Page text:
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“Where’s the PFAS?” EPA Expands Search for PFAS in the Marketplace

On June 10, 2021, pursuant to Section 8(a) of the Toxic Substances Control Act (“TSCA”), the U.S. EPA proposed a rule requiring manufacturers and importers of per- and polyfluoroalkyl substances (“PFAS”) to report information and data on PFAS manufactured or imported into the U.S. since 2011 (the “Proposed PFAS Rule”). As proposed, the Proposed PFAS Rule will require a significant data-gathering effort and expand the number of parties who must report information about PFAS to EPA. EPA intends to use this information to support risk assessments of new and existing chemicals under TSCA. EPA’s publication of the Proposed PFAS Rule in the Federal Register will kick off a 60-day public comment period.

Manufacturers (a term which includes importers) have long been subject to reporting chemical manufacture and use data to EPA under the TSCA Chemical Data Reporting (“CDR”) rule. The Proposed PFAS Rule, however, is much more expansive and goes much further. The Biden Administration has made clear that EPA is seeking to gather all information available about PFAS manufacturing in the United States, and, as such, it has proposed a rule that broadly defines and even expands the scope of PFAS substances, extends the reporting period to ten years, and includes additional reporting of health and safety studies and reports.

Of even more significance in the Proposed PFAS Rule is EPA’s removal of certain exemptions and thresholds. In key part, EPA is proposing no minimum volume for reporting and eliminating the exemptions for articles, impurities, and by-products. As a result, chemicals or articles with any level of the extended definition of PFAS would be subject to reporting.

If you think the Proposed PFAS Rule may not apply to you, think again. In addition to all PFAS manufacturers being subject to reporting, the Proposed PFAS Rule applies to importers of articles that contain PFAS, even if the PFAS are present as an impurity, and no matter how small the amount. Recall the whirlwind we saw in March when EPA’s final rule prohibiting phenol, isopropylated phosphate (3:1) (PIP (3:1)) caught many companies off-guard as they were not aware of the presence of this chemical in their imported articles.

EPA has estimated 234 entities would be subject to reporting under the new rule; however, given the Proposed PFAS Rule’s expansion to reporting PFAS-containing articles, impurities, and by-products, that number is likely to be a significant underestimate.

Potentially affected parties should consider the implications of the Proposed PFAS Rule and ensure EPA is aware of the impacts and concerns during the comment period.

© 2021 Foley & Lardner LLPNational Law Review, Volume XI, Number 166

About this Author

Sarah Slack, environmental compliance counseling lawyer, Foley Lardner law

Sarah Slack is senior counsel and an environmental lawyer in the Business Law Department at Foley & Lardner LLP. Ms. Slack is a member of the Environmental Regulation Practice and the Life Sciences and Energy Industry Teams.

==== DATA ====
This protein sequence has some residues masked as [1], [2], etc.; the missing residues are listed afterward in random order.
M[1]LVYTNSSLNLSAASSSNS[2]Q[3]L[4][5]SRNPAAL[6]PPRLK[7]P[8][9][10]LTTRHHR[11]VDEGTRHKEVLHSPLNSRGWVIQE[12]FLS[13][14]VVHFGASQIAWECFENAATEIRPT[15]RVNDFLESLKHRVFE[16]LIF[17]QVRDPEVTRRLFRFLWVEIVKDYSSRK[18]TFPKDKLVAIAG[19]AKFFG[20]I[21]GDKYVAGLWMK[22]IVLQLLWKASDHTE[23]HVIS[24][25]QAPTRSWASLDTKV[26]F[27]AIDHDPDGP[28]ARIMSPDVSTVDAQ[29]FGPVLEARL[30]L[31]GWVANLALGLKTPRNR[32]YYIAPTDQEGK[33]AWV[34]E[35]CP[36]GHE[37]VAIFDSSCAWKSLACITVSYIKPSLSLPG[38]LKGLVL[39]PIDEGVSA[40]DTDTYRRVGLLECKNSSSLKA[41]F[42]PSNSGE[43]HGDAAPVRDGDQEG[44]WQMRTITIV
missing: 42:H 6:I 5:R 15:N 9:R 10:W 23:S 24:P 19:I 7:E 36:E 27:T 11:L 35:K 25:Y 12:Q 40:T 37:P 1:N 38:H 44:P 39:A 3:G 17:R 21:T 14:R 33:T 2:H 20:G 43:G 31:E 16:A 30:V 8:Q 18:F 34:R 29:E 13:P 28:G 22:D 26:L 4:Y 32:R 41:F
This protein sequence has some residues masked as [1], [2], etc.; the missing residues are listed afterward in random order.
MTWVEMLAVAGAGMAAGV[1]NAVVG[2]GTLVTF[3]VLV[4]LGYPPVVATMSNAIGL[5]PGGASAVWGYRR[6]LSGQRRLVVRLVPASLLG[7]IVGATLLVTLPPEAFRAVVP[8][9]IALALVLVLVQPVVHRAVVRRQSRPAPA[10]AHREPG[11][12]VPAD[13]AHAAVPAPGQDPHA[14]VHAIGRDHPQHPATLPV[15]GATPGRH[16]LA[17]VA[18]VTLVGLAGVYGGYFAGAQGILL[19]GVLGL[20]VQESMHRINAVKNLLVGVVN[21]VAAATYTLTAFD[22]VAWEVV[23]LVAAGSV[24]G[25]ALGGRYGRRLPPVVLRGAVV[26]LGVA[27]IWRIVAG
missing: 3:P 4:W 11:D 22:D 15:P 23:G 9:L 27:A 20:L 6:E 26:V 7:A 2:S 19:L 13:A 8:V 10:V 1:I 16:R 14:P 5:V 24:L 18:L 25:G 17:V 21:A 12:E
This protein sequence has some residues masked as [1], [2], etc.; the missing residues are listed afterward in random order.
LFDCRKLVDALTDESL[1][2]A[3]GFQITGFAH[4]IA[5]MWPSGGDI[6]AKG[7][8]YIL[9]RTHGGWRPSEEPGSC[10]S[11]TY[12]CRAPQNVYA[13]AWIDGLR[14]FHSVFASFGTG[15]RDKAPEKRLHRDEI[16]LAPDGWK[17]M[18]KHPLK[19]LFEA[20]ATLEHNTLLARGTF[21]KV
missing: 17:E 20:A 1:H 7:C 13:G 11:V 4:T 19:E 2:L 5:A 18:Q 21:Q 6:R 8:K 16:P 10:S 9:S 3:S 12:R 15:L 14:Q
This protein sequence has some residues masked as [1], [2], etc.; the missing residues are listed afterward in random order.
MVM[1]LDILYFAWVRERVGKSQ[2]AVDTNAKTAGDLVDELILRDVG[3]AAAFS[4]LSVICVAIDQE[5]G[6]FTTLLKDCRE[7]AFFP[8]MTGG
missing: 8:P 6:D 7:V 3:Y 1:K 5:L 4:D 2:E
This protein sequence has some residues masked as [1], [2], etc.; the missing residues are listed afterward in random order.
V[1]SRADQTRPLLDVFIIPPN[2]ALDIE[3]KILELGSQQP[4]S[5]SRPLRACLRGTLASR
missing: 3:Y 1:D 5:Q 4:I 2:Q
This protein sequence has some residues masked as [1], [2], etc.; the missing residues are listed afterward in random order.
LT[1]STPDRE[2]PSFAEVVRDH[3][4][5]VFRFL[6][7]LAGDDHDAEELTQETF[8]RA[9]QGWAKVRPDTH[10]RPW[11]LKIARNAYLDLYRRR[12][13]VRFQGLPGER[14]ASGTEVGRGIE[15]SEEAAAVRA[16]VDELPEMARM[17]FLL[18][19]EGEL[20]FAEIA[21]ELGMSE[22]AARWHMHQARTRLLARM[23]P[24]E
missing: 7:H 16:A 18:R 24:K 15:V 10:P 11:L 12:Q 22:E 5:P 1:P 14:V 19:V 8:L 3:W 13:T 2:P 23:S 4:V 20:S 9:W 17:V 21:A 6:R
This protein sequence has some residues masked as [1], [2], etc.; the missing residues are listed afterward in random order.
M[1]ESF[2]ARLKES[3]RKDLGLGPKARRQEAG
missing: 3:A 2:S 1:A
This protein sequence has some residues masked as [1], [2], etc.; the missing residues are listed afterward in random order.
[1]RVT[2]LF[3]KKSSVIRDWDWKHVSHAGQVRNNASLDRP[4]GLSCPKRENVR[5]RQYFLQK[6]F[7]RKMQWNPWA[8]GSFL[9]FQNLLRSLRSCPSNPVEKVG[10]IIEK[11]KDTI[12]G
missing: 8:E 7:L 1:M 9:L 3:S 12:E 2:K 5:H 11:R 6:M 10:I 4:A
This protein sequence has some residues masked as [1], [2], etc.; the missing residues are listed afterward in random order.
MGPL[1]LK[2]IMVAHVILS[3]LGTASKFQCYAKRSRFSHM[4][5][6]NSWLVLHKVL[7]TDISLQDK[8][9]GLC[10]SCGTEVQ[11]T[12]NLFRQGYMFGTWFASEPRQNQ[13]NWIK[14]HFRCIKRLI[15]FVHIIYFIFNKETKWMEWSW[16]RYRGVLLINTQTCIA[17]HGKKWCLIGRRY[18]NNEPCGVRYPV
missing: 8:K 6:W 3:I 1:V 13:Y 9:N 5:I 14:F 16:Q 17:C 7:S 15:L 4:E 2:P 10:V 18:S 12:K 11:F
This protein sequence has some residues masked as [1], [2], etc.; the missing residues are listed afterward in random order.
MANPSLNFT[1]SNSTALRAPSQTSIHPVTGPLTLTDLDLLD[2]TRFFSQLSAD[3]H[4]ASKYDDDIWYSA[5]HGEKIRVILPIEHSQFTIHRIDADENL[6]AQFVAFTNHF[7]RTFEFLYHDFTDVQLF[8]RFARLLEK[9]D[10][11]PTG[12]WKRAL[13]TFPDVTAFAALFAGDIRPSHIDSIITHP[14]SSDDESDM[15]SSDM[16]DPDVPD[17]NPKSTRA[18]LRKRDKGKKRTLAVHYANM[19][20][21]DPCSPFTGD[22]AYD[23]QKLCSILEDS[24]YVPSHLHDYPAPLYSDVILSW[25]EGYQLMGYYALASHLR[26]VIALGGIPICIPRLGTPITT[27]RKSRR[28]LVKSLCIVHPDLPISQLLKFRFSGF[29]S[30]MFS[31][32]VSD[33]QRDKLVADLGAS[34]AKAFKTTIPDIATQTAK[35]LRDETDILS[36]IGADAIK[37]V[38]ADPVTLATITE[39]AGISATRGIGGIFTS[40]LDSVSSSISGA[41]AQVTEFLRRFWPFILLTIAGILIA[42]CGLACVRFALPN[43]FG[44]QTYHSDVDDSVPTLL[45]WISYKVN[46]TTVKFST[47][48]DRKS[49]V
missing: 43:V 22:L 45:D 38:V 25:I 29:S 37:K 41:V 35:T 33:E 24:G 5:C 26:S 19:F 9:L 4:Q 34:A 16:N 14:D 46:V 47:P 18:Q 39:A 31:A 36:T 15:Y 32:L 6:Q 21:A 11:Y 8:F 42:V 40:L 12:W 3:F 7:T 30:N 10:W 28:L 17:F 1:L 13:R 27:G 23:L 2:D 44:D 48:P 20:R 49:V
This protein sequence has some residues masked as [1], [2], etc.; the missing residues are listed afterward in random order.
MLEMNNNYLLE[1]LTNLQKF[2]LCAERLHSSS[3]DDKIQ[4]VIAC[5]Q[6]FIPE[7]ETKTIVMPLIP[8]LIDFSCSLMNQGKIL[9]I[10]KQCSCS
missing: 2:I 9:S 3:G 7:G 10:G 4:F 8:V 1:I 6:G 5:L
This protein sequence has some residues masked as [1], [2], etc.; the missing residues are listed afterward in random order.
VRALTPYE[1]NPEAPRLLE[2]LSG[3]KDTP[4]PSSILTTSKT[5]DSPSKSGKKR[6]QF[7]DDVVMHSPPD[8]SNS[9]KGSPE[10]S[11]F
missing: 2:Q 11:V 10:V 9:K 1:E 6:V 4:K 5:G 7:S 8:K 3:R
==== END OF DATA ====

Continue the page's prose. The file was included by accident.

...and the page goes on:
Ms. Slack divides her time between remediation/redevelopment work, environmental compliance counseling, transactions and environmental litigation. Ms. Slack has extensive experience on the cutting edge of Clean Air Act, Clean Water Act, Superfund, and RCRA enforcement, as well as citizen suit litigation, settlement...

Dorothy Watson, Foley Lardner Law Firm, Orlando, Environmental Law Attorney
Of Counsel

Dorothy E. Watson is of counsel at Foley & Lardner LLP and a member of the firm's Environmental Regulation Practice and Energy and Manufacturing Industry Teams.

Ms. Watson has worked with clients on a wide range of environmental matters, including compliance counseling, rulemaking, permitting, site remediation, brownfield redevelopment, corporate transactions, and litigation matters. Her experience extends to matters under Superfund, RCRA, the Clean Air Act, the Clean Water Act, TSCA, FIFRA, MSHA, and OSHA, as well as state environmental...

Nicholas R. Johnson Foley Lardner Law Firm state voluntary cleanup programs lawyer

Nicholas (Nick) Johnson is an associate with Foley & Lardner LLP and a member of the firm’s Environmental Regulation Practice.

Mr. Johnson has substantial experience in all facets of environmental law and corporate environmental risk management, including both contested proceedings and general regulatory guidance and advice with respect to CERCLA, RCRA, TSCA, the Clean Water Act, the Clean Air Act, state voluntary cleanup programs, and other state and federal environmental laws. Mr. Johnson routinely works with buyers, sellers, investment...

Mia Lombardi Environmental Attorney Foley & Lardner Milwaukee, WI
Special Counsel

Mia Lombardi is special counsel and an environmental lawyer with Foley & Lardner LLP. She is a member of the firm’s Business Law Department and Environmental Practice.

Mia has extensive experience in a range of environmental matters with a focus on regulatory compliance, transactions, remediation and product stewardship. She has counseled on regulatory requirements and non-compliances under state and federal waste, wastewater, drinking water and air regulations as well as implementation of compliance assurance and assessment programs. She has supported numerous mergers,...